(ii) A vehicle which is equipped with tinted windows, sun screening devices or other materials which comply with all applicable Federal regulations and for which a currently valid certificate of exemption for medical reasons has been issued in accordance with regulations adopted by the department.
(3) A certificate of exemption shall be issued by the department for a vehicle which is:
(i) Registered in this Commonwealth on the effective date of this subsection and is equipped with a sun screening device or other material prohibited under paragraph (I) on the effective date.
(ii) Equipped with tinted windows, sun screening devices or other materials for a physical condition that makes it necessary to equip the motor vehicle with sun screening material which would be of a light transmittance or luminous reflectance in violation of this section.
(A) A certificate of exemption for medical reasons shall be issued only if the owner or registrant of the vehicle, or a person residing in the household of the owner or registrant who regularly drives or is driven in the vehicle, suffers from a physical condition deter-mined by the department, in consultation with the Medical Advisory Board, to justify the exemption.
(B) Any person requesting an exemption for medical reasons shall have his physical condition certified to the department by a licensed physician or optometrist.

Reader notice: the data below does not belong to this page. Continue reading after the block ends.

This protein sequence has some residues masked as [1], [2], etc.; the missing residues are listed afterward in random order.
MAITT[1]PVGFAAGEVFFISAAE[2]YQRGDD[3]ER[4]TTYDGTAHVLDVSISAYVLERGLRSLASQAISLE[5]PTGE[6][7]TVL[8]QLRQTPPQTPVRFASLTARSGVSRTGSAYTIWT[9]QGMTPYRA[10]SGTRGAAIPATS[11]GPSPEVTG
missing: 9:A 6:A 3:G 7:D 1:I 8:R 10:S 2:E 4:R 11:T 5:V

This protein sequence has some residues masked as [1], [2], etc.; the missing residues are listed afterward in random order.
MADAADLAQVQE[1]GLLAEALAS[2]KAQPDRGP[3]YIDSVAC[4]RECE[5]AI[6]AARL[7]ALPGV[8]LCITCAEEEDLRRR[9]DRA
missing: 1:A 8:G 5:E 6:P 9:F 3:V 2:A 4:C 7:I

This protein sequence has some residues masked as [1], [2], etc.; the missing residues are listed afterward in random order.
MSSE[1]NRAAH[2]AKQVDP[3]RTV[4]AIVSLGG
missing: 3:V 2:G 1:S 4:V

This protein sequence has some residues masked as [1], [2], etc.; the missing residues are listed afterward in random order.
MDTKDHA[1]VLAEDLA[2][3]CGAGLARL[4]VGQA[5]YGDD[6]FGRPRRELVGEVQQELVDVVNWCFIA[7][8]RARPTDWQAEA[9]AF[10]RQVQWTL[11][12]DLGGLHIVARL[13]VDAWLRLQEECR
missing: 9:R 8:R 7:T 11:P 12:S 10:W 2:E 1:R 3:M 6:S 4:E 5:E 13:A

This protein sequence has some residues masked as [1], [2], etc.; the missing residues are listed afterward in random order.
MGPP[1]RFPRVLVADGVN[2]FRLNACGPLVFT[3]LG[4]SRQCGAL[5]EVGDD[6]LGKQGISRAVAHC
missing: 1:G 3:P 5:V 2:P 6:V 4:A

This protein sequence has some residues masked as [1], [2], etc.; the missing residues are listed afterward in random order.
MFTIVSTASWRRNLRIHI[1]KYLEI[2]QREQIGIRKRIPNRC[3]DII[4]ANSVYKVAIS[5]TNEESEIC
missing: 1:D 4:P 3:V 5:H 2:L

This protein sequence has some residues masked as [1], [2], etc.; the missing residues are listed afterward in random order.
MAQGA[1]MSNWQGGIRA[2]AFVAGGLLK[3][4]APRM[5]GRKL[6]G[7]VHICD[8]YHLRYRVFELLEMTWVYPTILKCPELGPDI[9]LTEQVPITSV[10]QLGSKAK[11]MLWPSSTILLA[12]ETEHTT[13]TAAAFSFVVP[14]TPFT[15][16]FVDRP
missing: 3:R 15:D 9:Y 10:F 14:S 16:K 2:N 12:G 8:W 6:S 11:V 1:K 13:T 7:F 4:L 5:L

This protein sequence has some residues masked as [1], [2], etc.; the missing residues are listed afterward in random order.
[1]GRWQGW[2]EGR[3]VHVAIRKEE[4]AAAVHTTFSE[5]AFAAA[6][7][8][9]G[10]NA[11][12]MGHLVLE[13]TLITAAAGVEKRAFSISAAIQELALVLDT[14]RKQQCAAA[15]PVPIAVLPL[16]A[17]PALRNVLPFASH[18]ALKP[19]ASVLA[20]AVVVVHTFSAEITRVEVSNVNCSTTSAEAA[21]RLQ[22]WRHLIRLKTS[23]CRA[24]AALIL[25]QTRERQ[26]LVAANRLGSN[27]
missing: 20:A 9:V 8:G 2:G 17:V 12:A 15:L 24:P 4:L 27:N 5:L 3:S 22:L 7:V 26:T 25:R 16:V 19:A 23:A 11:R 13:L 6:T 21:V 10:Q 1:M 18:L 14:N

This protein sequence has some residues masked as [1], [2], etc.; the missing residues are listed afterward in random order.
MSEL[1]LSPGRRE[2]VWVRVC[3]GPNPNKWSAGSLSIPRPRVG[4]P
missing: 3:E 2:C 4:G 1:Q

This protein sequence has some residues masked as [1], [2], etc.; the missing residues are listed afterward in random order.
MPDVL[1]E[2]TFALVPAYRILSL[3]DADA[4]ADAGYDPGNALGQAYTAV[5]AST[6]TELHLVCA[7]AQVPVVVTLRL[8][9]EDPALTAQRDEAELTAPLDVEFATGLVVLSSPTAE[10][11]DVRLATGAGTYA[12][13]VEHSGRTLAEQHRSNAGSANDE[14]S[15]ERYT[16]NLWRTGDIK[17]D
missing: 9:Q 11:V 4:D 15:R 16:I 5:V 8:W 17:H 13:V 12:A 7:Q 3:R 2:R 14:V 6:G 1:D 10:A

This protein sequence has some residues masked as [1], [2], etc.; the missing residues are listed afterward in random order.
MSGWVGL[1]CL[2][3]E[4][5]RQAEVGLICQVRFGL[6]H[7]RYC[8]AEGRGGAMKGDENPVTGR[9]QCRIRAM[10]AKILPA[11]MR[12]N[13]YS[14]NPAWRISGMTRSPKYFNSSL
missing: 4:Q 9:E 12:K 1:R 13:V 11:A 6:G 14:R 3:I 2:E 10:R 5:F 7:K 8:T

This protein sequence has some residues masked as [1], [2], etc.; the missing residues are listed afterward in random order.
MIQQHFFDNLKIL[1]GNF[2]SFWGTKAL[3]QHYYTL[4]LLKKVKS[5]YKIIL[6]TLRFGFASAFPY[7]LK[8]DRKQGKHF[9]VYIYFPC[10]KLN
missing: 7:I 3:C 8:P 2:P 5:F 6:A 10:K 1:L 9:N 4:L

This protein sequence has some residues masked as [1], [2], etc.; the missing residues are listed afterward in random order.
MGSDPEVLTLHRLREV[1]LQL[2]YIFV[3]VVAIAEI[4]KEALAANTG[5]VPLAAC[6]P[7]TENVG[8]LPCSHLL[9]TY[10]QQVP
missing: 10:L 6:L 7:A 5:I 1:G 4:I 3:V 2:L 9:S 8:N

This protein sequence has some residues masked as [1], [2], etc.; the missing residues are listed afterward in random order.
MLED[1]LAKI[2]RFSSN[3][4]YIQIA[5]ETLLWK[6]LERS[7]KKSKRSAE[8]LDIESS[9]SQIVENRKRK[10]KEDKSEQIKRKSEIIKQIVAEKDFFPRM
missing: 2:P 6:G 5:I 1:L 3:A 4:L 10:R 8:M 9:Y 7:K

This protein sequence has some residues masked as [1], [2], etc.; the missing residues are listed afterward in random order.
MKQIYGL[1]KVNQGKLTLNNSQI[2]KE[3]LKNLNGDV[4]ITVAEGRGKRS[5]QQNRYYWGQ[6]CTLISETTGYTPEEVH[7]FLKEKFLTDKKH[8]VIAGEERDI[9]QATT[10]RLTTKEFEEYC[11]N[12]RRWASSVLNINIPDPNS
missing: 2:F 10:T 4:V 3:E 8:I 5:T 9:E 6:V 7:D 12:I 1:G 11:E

(4) A certificate of exemption issued under this subsection shall be carried in the vehicle and displayed on request of a police officer.
(5) Upon the sale or transfer of the vehicle to any person who does not qualify under paragraph (2)(ii), the exemption shall be null and void. Prior to the sale or transfer of an exempt vehicle, it shall be the sole responsibility of !he owner or seller of a formerly exempt vehicle to remove all sun screening or other materials from the vehicle. At the time of the sale or transfer of a formerly exempt vehicle, the owner shall remove and destroy the certificate of exemption for physical reasons and provide the purchaser with a notarized statement setting forth the name and address of the owner or seller, the vehicle identification number, year and model, and the business entity and process used to remove the sun screening or other material.
PA STATE INSPECTION PROCEDURES Section 175.80
(2) Check glazing.
(i) Check glazing and REJECT IF any of the following apply:
(A) Approved safety glazing is not used in every windshield, window or wing.
(B) Any sign, poster or other non-transparent material obstructs, obscures or impairs driver's clear view of highway or any intersecting highway. See Appendix C.
(C) Non-transparent material extends more than 3 inches from lowest exposed portion of rear window, rear side windows or rear wings. See Appendix C.
(D) Motor vehicle has any sign, poster or other non-transparent material on windshield or front side windows, other than officially approved and properly located parking stickers.
(E) Glass is shattered or broken or has any exposed sharp edges.
(F) Windshield is removed.